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    « August 2007 | Main | October 2007 »

    September 19, 2007

    Enduring Success: Exploit versus Explore

    Harvard Business Review has an excellent article in its July-August 2007 magazine called "The Four Principles of Enduring Success".  It is somewhat of a "Good to Great" look at companies that have achieved long term success and what was the root cause of their success.  The four principles were.

    1. Exploit before you explore
    2. Diversify your business portfolio
    3. Remember your mistakes
    4. Be conservative about change

    With the first principle the author, Christian Stadler, concludes that companies that find new ways to exploit or expand their existing business have more success over the long term than companies that re-invent themselves and explore totally different markets.  It is not that you shouldn't explore more markets, but more of the company's attention should be put into exploiting than exploring.  I found this to be quite interesting and when looking in the rear view mirror I have to agree.  What does this mean for AEC commercial reprographics?  It is an interesting question?  Many people argue that printing volumes are declining and it is time to look at other markets.  I would question whether you have actually been in the printing market for the last ten years?  I don't believe so.  I believe you have been in the information or content logistics market, but called it printing.  If you accept that you are in the construction content logistics market and find ways to exploit this market there is long term enduring success ahead of you.  If you believe you are in the printing business your business will decline with print volumes.  If you try to abandon ship and jump into a different market you face some of the risks and perils companies described in the HBR article.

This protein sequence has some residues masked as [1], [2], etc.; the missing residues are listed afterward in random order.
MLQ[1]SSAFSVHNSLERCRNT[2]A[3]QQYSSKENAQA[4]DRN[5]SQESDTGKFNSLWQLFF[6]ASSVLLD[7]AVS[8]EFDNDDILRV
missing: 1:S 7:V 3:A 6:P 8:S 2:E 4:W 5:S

September 07, 2007

    Isn't All Profit Good?

    In the book "The Ultimate Question" Fred Reichheld distills customer loyalty into an extremely simple yet compelling metric called NPS or Net Promoter Score. He describes how most companies rely solely on traditional financial metrics like revenue and profit, but explains that these are short term measurements of success and are not highly correlated with long term sustainable success.  He describes the difference between "good profit" and "bad profit". Good profits are when you make money turning customers into enthusiasts and bad profits are derived from schemes such as locking in customers, tricking them through deceptive promotions, or hard selling techniques. Good profits create value for customers and bad profits extract value from customers.  Companies can hit short term goals with bad profits and sometimes more effectively than with good profits, but customers who had bad profits extracted from them will count the days until they can find an alternative vendor.

    September 05, 2007

    Measuring Service

    I mentioned in a previous post that most reprographers see customer service as their main differentiator.  Two fierce competitors in the same market will both claim their advantage over the other is better customer service.

    How do you measure the effectiveness of your customer service?  Verne Harnish, CEO of Gazelles, Inc. recommends a method developed by Fred Reichheld, author of the best selling book "The Ultimate Question".  The metric is called the Net Promoter Score or NPS.

    Using a metric like this will help you determine how good your service is and what steps need to be taken to improve it.